NEWTON FALLS - Richard Powell said he wasn't surprised Wednesday when he watched, for the second time this year, federal agents and local police sweep into the house across the street from his.
Law enforcement initiated a raid at 31 E. Church St. about 8 a.m. and remained at the residence until about 2 p.m.
Two people, Ryan Kralik, 32, of Newton Falls, and Ruth Eimers, 36, of Ravenna, were arrested at the house and are each facing charges in connection with an alleged bath salts operation.
Bath salts is a term for a class of designer drugs that are similar in effect to cocaine and amphetamine.
Federal agents and police conducting the search on Wednesday provided little information as they carried boxes and bags from their vehicle to the house and back again.
However, officials later reported that a federal grand jury had returned a six-count indictment - that was unsealed on Wednesday - charging Kralik and Eimers each with conspiracy to possess with the intent to distribute and distribution of bath salts, Schedule I controlled substance analogues and a Schedule I controlled substance; importation of bath salts, a controlled substance analogue, from the People's Republic of China; attempted possession with the intent to distribute bath salts, a controlled substance analogue; use of the Internet for a controlled substance offense; distribution of bath salts, Schedule I controlled substance analogues; and possession with the intent to distribute bath salts, Schedule I controlled substance analogues.
Homeland Security agents carry boxes marked ‘‘evidence’’ from 31 E. Church St., Newton Falls, on Wednesday. Two people, Ryan Kralik, 32, of Newton Falls, and Ruth Eimers, 36, of Ravenna, were arrested at the house and are each facing charges in connection with an alleged bath salts operation.
Kralik and Eimers each pleaded not guilty during initial court appearances in Akron on Wednesday. Kralik is being held without bond until a detention hearing scheduled for July 3 in Youngstown is held. Bond for Eimers was set at $25,000.
Meanwhile, residents of the quiet corner neighborhood of the village, including Powell, said a helicopter overhead alerted them to the raid.
"The place sat empty for a long time and then these two moved in," said Powell, who lives across the street.
"In Newton Falls everybody knows everybody and people know what's going on with each other. Not those two. They keep to themselves, not real friendly. You never know what they're up to. A lot of mystery there. Let's just say this isn't unexpected. It doesn't surprise me to see police here," he said.
The house, a rental property, is owned by Bradford and Heather Cope of Newton Falls, according to the Trumbull County Auditor's website. The house was also raided in February. However, no one was arrested at that time.
Attempts by a Tribune Chronicle reporter to reach Bradford Cope by telephone on Wednesday were not successful.
Powell said several months ago he heard a sizeable, albeit muffled, "boom" he thought might have come from the attached garage area of the house, but couldn't be sure.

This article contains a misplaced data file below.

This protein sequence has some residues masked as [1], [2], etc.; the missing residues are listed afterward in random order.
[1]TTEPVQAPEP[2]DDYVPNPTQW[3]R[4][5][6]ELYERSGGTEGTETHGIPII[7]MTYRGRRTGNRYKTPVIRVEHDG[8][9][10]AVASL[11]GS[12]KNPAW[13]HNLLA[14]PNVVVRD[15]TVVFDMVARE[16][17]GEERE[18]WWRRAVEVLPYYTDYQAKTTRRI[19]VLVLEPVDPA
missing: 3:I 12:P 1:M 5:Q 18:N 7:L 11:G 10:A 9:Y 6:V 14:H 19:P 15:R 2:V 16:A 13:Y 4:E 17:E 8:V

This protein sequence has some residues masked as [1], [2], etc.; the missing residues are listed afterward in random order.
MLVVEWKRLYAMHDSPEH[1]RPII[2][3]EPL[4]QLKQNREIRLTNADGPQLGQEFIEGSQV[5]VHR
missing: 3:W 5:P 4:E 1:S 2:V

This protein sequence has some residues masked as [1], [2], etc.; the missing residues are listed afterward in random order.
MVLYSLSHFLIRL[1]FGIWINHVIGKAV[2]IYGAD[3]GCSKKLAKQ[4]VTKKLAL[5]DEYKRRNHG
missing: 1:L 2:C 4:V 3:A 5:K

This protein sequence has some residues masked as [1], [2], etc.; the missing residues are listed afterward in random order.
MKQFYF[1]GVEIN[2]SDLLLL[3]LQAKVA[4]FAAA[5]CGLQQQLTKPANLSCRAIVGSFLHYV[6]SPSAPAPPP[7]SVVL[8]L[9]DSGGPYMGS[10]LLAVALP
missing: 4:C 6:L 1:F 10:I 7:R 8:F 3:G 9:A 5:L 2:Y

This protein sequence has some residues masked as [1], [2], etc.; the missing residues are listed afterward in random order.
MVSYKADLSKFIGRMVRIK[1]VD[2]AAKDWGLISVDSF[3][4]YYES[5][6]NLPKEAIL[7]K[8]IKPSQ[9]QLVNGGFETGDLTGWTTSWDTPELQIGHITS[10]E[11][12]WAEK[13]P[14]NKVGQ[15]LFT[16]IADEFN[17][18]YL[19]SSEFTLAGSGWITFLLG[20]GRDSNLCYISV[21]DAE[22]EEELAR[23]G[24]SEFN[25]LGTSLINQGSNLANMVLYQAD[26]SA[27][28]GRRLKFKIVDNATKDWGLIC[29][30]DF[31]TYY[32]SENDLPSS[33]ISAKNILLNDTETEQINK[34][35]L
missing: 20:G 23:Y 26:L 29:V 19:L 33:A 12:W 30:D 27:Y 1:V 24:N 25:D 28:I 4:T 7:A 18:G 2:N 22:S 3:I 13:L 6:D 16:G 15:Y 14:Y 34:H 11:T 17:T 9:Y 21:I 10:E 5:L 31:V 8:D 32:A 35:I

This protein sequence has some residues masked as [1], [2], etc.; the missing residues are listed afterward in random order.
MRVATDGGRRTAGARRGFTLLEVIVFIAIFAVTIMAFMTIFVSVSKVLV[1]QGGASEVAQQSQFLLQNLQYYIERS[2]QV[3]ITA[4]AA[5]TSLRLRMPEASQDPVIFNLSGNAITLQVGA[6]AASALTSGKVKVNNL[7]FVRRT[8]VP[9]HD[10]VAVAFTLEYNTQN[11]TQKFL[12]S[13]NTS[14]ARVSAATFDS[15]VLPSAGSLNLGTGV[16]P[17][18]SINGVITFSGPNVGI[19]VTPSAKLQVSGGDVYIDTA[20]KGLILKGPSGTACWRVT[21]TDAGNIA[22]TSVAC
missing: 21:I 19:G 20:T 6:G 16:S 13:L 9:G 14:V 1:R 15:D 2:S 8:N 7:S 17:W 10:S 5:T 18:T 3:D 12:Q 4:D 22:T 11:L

"I was inside my house and I heard it. When I looked out, I noticed the light was on in the garage, but all the windows were covered," he said.
Officials reported that Kralik and Eimers own and operate a website named freshsalts.com, which offers for sale 10 to 15 different types of bath salts ranging in price from $29 to $59. The indictment against them states that customers can also purchase bulk amounts of bath salts from the website for between $299 and $459.
The bath salts are offered for sale with names similar to slang terms for cocaine and heroin, such as "Eightballz Extreme," "Faux-Caine" and "Zombie Girls Extra Strength," among others, according to the indictment.
According to the site, customers also can get the "best euphoric bathing products, plant food, botanical nutrients, glass cleaners, stain removers, spot removers, specialty cleaning and multipurpose solutions, novelty powders and spiritual aides, energy products, alertness aides, romance enhancers, performance and endurance aides and legal highs and research chemicals (RC's) available anywhere on the market in the United States or Worldwide!"
It also has a lengthy section that explains why the company believes the crackdown on bath salts to be unconstitutional.
Customers who purchased bath salts from the website were required to pay with money orders or cashier's checks to R.M. Kralik, Western Union wire transfer to "Ryan Kralik" in Warren, Ohio, or by cash sent to "FGS" to a P.O. Box in Diamond, Ohio, according to the indictment.
Eimers assisted Kralik with distribution shipments and bookkeeping, the indictment states.
"People continue to come up with new ways to poison our children as long as they think there is money to be made," Steven M. Dettelbach, United States Attorney for the Northern District of Ohio, remarked in a written statement. "These are very dangerous synthetic drugs that have nothing to do with baths or salt and everything to do with risky behavior."
The U.S. Immigration and Customs Enforcement's Homeland Security Investigations, the Portage County Drug Task Force and Portage County Sheriff's Office conducted the investigation.
Assistant U.S. Attorney Teresa Dirksen is prosecuting the case.